On any given day, there are 1,900 people incarcerated in Metro Louisville. And about 20 percent of them, according to Jefferson County District Court Judge David Holton, are veterans.
Many of those former servicemen and women bring special challenges to the criminal justice system, including post-traumatic stress disorder, mental health problems, and chemical addictions.
Holton led the effort to create the state’s first Veterans Treatment Court (VTC) in Jefferson County. The court is for vets suffering from significant health or substance abuse issues who also face non-violent criminal charges. The program diverts those cases from the traditional court system, and provides the veterans with a rigorous treatment and rehabilitation process to help them turn around their lives.
Holton described the court on a recent edition of Connections with Renee Shaw.
How the Veterans Treatment Court Works
According to Holton, police identify any veteran who is arrested in Kentucky and alert prosecutors, the courts, and veterans affairs officials. He says once a vet is in the criminal justice system, the case is reviewed by those parties to determine if the individual is a candidate for VTC. In order to be a candidate, the vet must be facing the possibility of a substantial prison sentence and be willing to complete the 18-month treatment program. (Veterans who have committed sexual or violent crimes are ineligible to participate.)
“They’re made aware this is not a walk in the park, this is not a get-out-of-jail-free card,” says Holton.
The treatment regime for the vets in the program includes daily check-ins, random home visits, curfews, frequent drug screenings, substance abuse counseling, twice weekly meetings with other VTC participants, and work or community service requirements. The vets who fail the program are returned to criminal courts to face their original jail sentences.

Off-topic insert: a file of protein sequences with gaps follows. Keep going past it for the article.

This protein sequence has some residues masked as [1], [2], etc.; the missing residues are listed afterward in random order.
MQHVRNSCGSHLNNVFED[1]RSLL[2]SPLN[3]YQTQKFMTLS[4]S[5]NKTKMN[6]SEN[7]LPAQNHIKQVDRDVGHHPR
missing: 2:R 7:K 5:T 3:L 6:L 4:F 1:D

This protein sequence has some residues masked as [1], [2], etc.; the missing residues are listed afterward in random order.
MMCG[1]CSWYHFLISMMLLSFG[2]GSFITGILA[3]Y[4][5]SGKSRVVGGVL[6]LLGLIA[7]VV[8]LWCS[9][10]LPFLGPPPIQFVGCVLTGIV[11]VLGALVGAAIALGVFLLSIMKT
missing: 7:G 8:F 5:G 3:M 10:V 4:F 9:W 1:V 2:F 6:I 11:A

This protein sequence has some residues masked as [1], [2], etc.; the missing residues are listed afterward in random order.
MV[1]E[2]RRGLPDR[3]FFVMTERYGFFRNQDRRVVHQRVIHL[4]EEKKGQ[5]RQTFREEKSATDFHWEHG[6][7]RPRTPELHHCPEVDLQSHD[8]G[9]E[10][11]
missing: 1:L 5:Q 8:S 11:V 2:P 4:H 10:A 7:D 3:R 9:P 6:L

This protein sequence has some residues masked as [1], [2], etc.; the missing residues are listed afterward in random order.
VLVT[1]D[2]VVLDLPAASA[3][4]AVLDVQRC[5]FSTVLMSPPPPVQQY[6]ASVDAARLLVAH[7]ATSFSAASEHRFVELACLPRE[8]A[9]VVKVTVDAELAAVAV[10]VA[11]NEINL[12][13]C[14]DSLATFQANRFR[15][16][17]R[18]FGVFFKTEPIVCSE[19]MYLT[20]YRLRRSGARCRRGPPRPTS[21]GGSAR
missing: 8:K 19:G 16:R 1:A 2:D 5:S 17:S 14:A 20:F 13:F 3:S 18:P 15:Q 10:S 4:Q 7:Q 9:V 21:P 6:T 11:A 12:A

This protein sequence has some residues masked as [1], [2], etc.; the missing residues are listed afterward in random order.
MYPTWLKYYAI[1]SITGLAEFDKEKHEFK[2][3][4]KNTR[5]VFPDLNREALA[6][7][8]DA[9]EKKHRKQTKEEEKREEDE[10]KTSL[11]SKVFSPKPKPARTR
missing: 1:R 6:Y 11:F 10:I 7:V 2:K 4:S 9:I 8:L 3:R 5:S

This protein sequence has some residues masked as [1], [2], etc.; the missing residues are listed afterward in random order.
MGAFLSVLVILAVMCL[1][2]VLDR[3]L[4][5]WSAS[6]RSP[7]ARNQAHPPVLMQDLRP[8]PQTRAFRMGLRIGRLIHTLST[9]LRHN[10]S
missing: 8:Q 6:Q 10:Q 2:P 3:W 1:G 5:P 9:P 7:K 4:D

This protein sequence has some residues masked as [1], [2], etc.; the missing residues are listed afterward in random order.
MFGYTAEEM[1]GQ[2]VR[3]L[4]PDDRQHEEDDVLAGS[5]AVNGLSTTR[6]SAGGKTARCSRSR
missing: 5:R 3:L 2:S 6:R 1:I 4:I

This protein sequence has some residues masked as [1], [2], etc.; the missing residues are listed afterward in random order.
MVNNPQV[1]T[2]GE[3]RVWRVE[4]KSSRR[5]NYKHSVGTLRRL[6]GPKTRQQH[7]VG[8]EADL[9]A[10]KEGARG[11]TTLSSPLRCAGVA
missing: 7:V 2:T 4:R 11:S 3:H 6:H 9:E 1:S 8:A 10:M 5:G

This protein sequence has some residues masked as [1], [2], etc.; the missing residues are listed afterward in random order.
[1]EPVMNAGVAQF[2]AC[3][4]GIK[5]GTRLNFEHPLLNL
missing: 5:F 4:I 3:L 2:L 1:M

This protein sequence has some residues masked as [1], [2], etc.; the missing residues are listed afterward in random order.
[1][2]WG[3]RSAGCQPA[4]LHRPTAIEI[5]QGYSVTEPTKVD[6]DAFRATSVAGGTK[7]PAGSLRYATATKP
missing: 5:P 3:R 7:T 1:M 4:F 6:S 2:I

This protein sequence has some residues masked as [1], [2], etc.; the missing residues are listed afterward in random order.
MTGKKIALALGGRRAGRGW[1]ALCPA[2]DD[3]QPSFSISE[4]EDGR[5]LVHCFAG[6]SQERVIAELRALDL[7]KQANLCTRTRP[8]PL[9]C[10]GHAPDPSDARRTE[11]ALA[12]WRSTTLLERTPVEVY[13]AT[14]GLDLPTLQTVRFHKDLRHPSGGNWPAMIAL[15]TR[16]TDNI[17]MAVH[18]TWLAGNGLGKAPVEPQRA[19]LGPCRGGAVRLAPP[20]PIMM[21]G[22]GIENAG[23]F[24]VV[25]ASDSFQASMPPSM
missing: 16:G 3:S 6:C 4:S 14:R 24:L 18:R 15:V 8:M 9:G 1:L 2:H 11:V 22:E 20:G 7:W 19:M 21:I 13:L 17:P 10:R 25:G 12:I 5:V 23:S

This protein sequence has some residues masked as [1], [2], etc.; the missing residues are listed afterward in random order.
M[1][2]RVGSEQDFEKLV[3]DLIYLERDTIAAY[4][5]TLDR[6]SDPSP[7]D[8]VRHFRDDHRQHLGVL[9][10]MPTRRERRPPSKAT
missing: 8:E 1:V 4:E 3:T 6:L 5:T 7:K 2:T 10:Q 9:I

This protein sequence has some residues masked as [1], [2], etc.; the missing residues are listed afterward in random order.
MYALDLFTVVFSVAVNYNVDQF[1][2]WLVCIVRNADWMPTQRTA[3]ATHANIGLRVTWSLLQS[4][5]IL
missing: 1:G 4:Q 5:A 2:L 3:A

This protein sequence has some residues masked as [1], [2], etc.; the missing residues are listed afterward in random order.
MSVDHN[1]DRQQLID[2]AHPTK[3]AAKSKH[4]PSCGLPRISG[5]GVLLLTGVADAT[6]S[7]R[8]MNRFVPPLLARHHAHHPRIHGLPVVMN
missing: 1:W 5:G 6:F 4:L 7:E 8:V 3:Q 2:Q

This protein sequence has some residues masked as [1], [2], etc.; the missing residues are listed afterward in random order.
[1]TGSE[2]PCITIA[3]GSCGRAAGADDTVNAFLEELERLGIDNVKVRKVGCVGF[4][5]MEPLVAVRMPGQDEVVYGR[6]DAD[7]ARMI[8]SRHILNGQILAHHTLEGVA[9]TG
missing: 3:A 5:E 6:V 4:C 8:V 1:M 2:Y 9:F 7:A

The Jefferson County VTC recently honored the first four veterans to complete the program. Another 20 are currently undergoing the treatment process, and Holton says he’d like to see double that number going through the program in the future.
“That’s what we’re here for, to try to turn people’s lives around,” Holton says.
New Courts Across Kentucky
The VTC in Louisville launched in 2012 and was funded for its first three years by a $350,000 federal grant as well as in-kind support from the state Administrative Office of the Courts. Holton says he’s seeking money to continue the program once the initial grant runs out next fall.
“It’s much less expensive to treat people on the front end than it is to incarcerate them on the back end,” Holton says. “So for every dollar that we spend treating these men and women, we keep them out of our jails and out of our prison system. It’s money well spent.”
The VTC concept was created in the court system of Buffalo, New York, in 2008 to help reduce the number of vets prosecuted through the drug and mental health courts there. Holton says he was so intrigued by the idea that he wanted to bring it to Kentucky, where there are about 340,000 veterans.
In addition to the Jefferson County VTC, similar courts now exist in Christian, Fayette, and Hardin counties. Holton says efforts are underway to launch a court system in Boone, Kenton, and Campbell counties as well.